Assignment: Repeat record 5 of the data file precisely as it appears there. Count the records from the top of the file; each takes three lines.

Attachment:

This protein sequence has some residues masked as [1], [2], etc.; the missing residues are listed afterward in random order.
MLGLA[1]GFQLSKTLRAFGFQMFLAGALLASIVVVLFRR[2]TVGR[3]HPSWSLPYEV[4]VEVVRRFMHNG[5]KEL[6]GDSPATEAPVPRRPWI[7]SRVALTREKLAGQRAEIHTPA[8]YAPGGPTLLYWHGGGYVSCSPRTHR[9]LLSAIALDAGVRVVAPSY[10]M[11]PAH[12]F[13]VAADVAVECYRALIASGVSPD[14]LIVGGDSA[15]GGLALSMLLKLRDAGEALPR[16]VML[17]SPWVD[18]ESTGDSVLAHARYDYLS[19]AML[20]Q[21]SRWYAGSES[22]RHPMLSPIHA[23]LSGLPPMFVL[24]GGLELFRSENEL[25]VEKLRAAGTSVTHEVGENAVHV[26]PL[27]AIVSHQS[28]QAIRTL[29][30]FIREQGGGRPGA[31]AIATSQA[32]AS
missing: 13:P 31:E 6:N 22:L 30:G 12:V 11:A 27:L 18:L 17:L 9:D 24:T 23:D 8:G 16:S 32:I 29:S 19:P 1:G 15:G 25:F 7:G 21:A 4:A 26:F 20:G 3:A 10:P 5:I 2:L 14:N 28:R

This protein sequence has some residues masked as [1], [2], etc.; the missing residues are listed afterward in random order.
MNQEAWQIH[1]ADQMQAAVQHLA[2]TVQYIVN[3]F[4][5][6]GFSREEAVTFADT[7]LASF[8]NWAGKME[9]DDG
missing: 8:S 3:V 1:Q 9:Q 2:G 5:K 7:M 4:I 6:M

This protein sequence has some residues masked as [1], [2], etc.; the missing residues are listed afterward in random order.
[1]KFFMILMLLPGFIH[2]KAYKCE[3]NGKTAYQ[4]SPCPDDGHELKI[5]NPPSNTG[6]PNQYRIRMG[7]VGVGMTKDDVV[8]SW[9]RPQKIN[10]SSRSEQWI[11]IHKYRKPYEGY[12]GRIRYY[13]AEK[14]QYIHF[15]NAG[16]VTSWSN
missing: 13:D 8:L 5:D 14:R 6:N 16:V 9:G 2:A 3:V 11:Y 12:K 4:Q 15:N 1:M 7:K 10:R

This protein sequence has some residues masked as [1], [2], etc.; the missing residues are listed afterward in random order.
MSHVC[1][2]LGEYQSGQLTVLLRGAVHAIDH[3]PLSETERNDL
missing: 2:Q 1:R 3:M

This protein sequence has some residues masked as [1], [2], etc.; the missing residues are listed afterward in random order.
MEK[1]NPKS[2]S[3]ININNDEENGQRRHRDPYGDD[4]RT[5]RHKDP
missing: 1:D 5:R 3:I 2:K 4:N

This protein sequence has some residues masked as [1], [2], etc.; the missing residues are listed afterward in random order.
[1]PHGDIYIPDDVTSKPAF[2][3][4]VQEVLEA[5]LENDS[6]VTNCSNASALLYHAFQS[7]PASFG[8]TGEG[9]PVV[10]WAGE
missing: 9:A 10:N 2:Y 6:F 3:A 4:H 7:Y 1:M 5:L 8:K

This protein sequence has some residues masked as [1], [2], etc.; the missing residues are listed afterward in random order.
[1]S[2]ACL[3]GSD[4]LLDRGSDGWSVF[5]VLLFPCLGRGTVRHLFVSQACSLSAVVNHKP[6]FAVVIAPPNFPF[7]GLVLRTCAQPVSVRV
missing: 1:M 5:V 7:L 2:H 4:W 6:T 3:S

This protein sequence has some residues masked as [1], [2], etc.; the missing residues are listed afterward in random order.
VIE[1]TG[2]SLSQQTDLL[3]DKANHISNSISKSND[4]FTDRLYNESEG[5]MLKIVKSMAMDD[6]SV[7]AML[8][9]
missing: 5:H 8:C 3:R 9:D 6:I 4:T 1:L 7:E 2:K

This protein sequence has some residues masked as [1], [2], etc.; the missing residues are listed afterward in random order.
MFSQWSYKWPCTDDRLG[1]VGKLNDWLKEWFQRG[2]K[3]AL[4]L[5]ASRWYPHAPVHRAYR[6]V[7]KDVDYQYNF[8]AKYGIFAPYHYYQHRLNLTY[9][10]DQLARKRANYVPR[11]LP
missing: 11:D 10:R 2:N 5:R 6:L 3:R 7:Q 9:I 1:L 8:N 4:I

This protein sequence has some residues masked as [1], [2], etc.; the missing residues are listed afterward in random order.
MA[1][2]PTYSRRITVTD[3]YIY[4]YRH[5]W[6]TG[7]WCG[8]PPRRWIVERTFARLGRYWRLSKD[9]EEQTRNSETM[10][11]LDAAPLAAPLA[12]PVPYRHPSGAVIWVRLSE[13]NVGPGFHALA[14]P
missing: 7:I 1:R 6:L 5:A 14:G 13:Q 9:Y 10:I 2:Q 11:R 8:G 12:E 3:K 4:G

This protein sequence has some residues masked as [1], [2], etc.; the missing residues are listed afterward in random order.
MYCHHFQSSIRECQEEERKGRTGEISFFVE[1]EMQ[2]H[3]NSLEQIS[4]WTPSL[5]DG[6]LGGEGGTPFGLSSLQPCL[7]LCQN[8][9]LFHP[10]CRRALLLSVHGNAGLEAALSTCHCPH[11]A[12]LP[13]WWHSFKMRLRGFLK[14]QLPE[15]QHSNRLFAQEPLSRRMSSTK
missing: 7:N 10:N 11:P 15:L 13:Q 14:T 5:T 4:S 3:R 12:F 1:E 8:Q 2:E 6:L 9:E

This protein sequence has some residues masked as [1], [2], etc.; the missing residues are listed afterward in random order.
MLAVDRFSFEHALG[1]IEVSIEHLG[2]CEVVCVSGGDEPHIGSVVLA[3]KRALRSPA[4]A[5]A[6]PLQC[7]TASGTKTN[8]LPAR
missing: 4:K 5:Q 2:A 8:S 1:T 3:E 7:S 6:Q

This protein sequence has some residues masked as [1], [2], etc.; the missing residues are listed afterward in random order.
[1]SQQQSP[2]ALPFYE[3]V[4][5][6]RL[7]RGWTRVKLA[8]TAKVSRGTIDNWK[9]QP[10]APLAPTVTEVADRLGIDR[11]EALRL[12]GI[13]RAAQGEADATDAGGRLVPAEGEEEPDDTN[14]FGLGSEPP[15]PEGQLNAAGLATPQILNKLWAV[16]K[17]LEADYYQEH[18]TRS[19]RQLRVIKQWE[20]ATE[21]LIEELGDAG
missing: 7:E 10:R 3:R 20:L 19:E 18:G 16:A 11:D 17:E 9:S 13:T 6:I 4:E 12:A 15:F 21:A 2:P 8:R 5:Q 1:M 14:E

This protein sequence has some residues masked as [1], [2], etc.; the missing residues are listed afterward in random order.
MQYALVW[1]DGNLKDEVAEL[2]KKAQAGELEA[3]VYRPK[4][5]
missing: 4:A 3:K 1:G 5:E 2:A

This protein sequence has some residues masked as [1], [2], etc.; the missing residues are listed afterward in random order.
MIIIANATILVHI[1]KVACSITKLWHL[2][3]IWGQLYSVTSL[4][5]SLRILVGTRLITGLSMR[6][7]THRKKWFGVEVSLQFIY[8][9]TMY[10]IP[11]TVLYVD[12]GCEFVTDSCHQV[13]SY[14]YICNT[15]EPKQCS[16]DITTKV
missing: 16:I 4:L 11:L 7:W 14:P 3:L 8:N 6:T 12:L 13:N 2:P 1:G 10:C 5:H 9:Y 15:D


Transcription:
This protein sequence has some residues masked as [1], [2], etc.; the missing residues are listed afterward in random order.
MEK[1]NPKS[2]S[3]ININNDEENGQRRHRDPYGDD[4]RT[5]RHKDP
missing: 1:D 5:R 3:I 2:K 4:N